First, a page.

You have only to see the quality of the applicants for Voluntary Service Overseas, or the queues for the concerts or the ballet, or the compassionate causes for which they so eagerly work, to realise that we have bred and brought up a new Britain, which will yet surprise the world.

My own journey over these thirty years has lain not so much amongst this new creation at home, but with the new creation abroad: for in those same thirty years Britain has accomplished a task of decolonialisation unique in the world's history. And while we are sitting on Olympus--and please don't come down for a minute or two-let us note with Olympian perspective what a brief period in Britain's thousand years of history was occupied by the British Empire: effectively, not much more than a hundred years, during which by the accident or genius of the industrial revolution, the people of our small island found themselves the leaders of the world.

I believe that during that period they contributed something of lasting value to the countries of whose destinies they were the guardians: and that in bringing independence to their former dependencies, they have responded to the human imperatives of the last two decades with equal wisdom and understanding. I make this claim not on the grounds that the British take an extra-large size in haloes: it's just that they have a very long experience of sin.

I saw these great processes at close quarters, for I served in the Colonial Office for the first ten years after the war, as the final preparation for that independence was being made, before (in 1957) I moved into the field of Commonwealth diplomatic relations. And as always, at intervals along the road, there were the glimpses of Canada, a strong ally in the great transformation of Empire into Commonwealth, and a source of many Canadian friends and colleagues on the way.

There's an old saying that it is better to travel hopefully than to arrive. I wish you to know that it is not true. For now, in 1974,1 have after this long journey, arrived in Canada: and this is the best of all.

I have presumed on your indulgence to describe the journey a little, and have had the temerity to show you into seats on Olympus (and you can come down now), not to avoid having to refer to the fact that it is Election Day in Britain, but because it is Election Day. Because I very much want you to understand, in proper perspective, what sort of a Britain it is that is having an election. It is a new, lively, questioning, evolving Britain, engaged in a passionate and wholly democratic internal debate about its own ends and means in the last quarter of this century, a debate of which today there will be an interim stocktaking: but a debate that will go on, as it must in every free society. It is this new and contemporary Britain which I am proud to come to Canada to represent.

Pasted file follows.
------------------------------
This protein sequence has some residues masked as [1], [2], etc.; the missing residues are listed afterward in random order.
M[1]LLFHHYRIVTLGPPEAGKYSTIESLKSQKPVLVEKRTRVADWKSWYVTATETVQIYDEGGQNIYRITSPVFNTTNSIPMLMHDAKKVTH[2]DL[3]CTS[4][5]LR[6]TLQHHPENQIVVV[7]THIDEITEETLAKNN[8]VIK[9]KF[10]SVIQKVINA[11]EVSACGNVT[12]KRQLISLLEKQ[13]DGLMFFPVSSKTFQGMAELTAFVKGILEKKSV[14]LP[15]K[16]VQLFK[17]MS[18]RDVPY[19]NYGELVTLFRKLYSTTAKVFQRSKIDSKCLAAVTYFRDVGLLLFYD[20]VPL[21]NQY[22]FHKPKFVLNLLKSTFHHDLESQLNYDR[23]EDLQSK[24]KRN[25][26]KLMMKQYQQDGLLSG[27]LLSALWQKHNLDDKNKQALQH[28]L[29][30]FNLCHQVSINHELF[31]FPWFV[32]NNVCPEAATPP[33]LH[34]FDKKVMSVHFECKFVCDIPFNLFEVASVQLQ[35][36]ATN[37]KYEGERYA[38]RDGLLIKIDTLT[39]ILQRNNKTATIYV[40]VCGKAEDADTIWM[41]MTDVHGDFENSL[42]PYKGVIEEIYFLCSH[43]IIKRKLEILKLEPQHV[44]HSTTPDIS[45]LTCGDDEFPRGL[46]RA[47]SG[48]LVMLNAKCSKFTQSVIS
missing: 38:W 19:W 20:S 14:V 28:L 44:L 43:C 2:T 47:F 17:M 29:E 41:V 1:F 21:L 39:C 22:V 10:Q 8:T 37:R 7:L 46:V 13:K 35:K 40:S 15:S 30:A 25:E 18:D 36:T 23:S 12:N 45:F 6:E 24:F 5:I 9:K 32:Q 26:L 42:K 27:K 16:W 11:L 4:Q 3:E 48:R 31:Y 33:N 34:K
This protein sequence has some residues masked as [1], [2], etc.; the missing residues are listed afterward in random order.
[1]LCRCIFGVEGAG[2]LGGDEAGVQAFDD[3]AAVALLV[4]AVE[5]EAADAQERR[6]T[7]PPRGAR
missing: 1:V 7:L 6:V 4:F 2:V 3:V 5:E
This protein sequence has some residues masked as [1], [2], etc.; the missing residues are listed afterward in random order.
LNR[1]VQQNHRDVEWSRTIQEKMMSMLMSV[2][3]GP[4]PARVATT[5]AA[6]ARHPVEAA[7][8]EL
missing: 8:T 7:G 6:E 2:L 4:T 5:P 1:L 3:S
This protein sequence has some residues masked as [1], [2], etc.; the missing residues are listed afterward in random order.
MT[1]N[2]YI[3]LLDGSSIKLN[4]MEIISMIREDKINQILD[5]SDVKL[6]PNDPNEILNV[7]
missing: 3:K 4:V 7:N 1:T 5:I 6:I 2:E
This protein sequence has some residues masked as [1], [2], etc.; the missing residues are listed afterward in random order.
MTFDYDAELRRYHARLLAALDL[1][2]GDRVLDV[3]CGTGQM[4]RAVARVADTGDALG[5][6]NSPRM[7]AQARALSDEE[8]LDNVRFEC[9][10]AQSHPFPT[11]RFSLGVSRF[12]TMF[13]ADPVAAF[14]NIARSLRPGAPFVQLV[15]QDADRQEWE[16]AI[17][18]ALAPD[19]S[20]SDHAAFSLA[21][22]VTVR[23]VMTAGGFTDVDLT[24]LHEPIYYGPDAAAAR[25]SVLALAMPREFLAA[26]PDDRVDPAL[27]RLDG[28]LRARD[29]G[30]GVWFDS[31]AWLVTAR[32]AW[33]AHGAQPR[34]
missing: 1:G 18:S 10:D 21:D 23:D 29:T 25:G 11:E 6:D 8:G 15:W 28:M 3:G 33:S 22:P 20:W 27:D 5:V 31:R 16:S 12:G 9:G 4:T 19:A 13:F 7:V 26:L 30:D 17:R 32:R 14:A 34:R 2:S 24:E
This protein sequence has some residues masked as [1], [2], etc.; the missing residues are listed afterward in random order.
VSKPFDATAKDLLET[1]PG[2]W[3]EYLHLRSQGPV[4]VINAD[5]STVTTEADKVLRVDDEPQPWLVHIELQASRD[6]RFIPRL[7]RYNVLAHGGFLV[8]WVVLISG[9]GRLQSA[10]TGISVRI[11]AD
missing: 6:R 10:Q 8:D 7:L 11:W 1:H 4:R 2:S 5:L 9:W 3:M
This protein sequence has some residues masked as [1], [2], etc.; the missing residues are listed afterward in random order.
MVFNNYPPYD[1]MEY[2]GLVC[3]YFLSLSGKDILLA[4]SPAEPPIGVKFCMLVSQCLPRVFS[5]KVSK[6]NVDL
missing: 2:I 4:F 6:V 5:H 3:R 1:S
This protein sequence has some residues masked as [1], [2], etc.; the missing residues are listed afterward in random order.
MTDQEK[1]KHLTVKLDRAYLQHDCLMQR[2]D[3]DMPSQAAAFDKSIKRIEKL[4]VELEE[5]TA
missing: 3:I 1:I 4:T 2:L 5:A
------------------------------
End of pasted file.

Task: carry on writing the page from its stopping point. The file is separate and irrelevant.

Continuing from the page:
And to what a new Canada do I come: a Canada in the full flood of consciousness of its own immense potential; a Canada alive with creative activity, economic, social and cultural; a Canada taking a place in the world's top ten of greater importance and greater influence than ever before in Canadian history; a Canada, perhaps-as more than one writer has suggested-entering into its Golden Age.

The question to which all this long preamble leads is this: what, in October 1974, have Canada and Britain to say to each other, and to do together-Canada, changing, drawing its identity now from its own soil and not from its origins, and Britain, changing, drawing its identity now not from an Imperial past, but from a pragmatic present? And the answer to that question is, plenty.

Plenty, because I believe that not only do Canada and Britain have a very similar idea of the kind of world we both want to see evolve, but we are together in almost all the instruments which may help to create it. We are together in the United Nations. We have a common concern for the less developed countries, and parallel programmes of aid to the third world. We are together in the Commonwealth, that remarkable aggregate of common denominators of communication between peoples of the utmost diversity whose relevance was so signally reasserted in Ottawa last year. We are together in NATO for the defence of our freedom.

There is between us, I think, a natural convergence of instincts and policies, sustained by an invisible web of countless ties of personal relationship and friendship, of a strength which--in the 14,000 miles I have managed to travel inside Canada in the last three months--I have found deeply moving.

So there is work to be done together, for today and for tomorrow. Today's work inevitably dominates the horizon. The last eighteen months have seen the economic assumptions of the post-war world swept away, with the shattering rise in the cost of oil and of almost all natural resources, and a world-wide disequilibrium of economic uncertainty. No country is immune from the consequences of the new equation. Britain as a major importer of oil, food and raw materials, has been badly hit by the avalanche of extra cost.